These merchants in the great houses of paper stuff can control nations with their paper. Their paper world was getting to hot to handle lately, and was about to implode from the sheer weight of all the extra paper stuff they made up. So they pulled off a big magic trick right before our eyes and called it Kosovo. First they knew where some very valuable stuff was under the ground. They also knew the people who lived there were mad at each other so they could easily make them fight each other. Then they gave lots of paper stuff to the media, so they would only tell one side of the story (like they usually do). This worked great, because people believed the media, and thought the Serbs were the only real bad guys this time. So we needed a war to teach them a lesson. We bombed and wrecked their stuff until they didn't have very much left. Then after we used up a whole bunch of our stuff to wreck their stuff, we stopped and had a peace. This was a great adjustment for the paper stuff merchants.
Now, since winter is coming and the Serbian people don't have much stuff to eat or stay warm with, they will need more paper stuff to get by. So the paper stuff merchants and the governments they bought along time ago made an offer to the Serbian people. Get rid of your leader, because he was a really bad guy, and replace him with someone we like and we'll give you lots of paper stuff to buy food and fuel, and all that good stuff. Just get a new leader we like and we'll fix all the roads and bridges we wrecked and build you new towns to live in.
But the part the media doesn't tell you is that the paper stuff merchants will also get to own Kosovo, which has lots coal and special metals in the mines underneath it. That's the real stuff they wanted in the first place. And how will they get it mined? With people who will do anything for paper stuff. Do you see how this paper stuff magic happens?
Prisons are another kind of adjustment. That's why the law-making people have invented so many new crimes. It's become a very big business for government. If they put you in prison, then you don't get to have very much stuff. And they can take your stuff, because they said you were bad, and should give them your stuff. It also takes lots of paper stuff to keep you in prison. Everyone has to pay out some of their paper stuff to lock you up. This helps the paper-to-stuff ratio by using up paper stuff on the cost of building and running prisons. And it gets rid of your stuff and keeps you from making more stuff to upset the ratio.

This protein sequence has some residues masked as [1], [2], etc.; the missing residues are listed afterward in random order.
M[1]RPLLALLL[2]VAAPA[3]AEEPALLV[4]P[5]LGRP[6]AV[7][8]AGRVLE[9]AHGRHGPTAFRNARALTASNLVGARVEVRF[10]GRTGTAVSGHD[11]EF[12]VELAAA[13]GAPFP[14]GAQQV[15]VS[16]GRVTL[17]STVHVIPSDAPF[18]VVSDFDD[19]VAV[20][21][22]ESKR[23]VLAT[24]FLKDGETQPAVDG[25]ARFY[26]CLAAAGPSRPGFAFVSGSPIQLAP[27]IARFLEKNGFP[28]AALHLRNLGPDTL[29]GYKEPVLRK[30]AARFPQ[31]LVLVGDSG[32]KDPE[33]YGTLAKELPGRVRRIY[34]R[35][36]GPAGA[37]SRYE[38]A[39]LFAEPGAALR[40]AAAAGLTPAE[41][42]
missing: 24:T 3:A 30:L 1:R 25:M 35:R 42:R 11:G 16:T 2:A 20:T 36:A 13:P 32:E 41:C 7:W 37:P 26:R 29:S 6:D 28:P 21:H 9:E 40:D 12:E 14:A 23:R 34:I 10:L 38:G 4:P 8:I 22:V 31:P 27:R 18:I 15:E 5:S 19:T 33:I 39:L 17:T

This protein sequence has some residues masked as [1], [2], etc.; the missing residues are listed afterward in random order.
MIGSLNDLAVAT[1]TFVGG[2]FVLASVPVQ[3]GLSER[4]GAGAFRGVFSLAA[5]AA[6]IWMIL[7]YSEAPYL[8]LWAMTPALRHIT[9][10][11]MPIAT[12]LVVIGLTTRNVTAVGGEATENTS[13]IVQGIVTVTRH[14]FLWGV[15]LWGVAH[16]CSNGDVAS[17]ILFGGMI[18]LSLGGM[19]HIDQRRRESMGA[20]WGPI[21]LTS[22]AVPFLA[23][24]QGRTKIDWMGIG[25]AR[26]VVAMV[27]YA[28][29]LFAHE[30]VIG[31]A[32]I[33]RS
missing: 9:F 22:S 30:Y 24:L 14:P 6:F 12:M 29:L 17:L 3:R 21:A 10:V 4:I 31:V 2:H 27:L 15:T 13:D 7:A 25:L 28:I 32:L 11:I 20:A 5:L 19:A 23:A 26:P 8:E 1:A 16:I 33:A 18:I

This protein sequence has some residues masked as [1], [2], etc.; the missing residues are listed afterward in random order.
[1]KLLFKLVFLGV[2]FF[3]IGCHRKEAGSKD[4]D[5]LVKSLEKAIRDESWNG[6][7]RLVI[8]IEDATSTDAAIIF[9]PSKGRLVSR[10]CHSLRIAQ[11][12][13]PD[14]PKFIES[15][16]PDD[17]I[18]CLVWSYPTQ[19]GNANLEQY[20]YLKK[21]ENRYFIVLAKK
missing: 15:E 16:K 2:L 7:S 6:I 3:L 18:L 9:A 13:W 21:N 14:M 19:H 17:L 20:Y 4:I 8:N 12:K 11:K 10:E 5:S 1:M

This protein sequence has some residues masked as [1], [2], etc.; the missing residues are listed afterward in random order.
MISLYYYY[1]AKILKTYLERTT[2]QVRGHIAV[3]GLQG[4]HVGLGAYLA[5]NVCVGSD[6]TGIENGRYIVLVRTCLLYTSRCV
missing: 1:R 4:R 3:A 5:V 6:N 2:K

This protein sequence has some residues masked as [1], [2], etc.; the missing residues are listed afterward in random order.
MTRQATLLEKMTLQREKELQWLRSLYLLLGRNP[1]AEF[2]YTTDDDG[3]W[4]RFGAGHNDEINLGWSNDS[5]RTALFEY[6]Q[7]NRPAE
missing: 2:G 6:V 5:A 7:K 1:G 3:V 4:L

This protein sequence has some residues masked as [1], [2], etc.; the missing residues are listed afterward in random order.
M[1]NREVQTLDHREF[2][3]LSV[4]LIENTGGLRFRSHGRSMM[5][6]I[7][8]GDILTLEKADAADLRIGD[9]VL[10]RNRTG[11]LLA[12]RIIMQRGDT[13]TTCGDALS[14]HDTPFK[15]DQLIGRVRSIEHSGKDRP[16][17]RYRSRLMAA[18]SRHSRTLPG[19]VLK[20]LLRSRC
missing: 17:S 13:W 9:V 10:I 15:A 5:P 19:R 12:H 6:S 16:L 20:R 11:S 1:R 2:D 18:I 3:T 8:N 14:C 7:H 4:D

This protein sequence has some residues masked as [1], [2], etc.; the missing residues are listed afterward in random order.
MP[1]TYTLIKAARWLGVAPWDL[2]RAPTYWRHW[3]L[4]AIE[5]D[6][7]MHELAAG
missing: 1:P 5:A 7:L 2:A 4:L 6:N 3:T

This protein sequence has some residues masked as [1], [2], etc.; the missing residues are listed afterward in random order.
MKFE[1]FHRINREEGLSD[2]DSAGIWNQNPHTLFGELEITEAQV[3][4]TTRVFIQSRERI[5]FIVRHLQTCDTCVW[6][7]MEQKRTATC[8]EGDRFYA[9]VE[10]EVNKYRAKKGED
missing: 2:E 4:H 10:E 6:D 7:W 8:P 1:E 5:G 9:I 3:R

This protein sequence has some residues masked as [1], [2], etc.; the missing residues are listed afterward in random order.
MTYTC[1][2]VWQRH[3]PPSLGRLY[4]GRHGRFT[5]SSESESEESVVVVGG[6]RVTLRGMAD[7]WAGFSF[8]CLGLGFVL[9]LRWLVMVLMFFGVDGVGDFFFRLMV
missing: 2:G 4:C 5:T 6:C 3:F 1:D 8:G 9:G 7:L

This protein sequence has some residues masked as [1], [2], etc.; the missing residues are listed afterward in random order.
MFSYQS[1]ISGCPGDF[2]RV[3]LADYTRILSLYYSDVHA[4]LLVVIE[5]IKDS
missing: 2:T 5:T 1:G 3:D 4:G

Unless of course, you work in one of the new prison labor programs, where you work real cheap. This is a tricky little adjustment because you make real stuff for very little paper stuff which helps out the paper stuff merchants when they have too much paper stuff. This one also works good in third world countries.
Sometimes the paper stuff merchants get an adjustment by just letting the markets collapse. This changes the paper-to-stuff ratio by changing the value of the paper. Sometimes they call it inflation and sometimes they call it deflation. It doesn't really matter, because in the end, the paper stuff is worth less. Smart people already know the paper stuff is worthless, not just worth less, but most people aren't that smart. Their whole lives are spent chasing worthless paper instead of making their own real stuff. They have forgotten how to hunt and gather and make stuff, so their lives have become as worthless as the paper they chase.
This is what happens when people forget the important things in life and get tricked by the paper stuff merchants. If you believe in something, that's made up from nothing, then eventually your life, that could have been something, may end up as nothing.
Just like that old song says, we're living in a land of make believe, and trying not to let it show...
That is the kind of stuff from which money is made.
Mr. Heath, an extremely intelligent perpetual pro se litigant of Scottish descent, is probably the only man in America who appears in court wearing a kilt.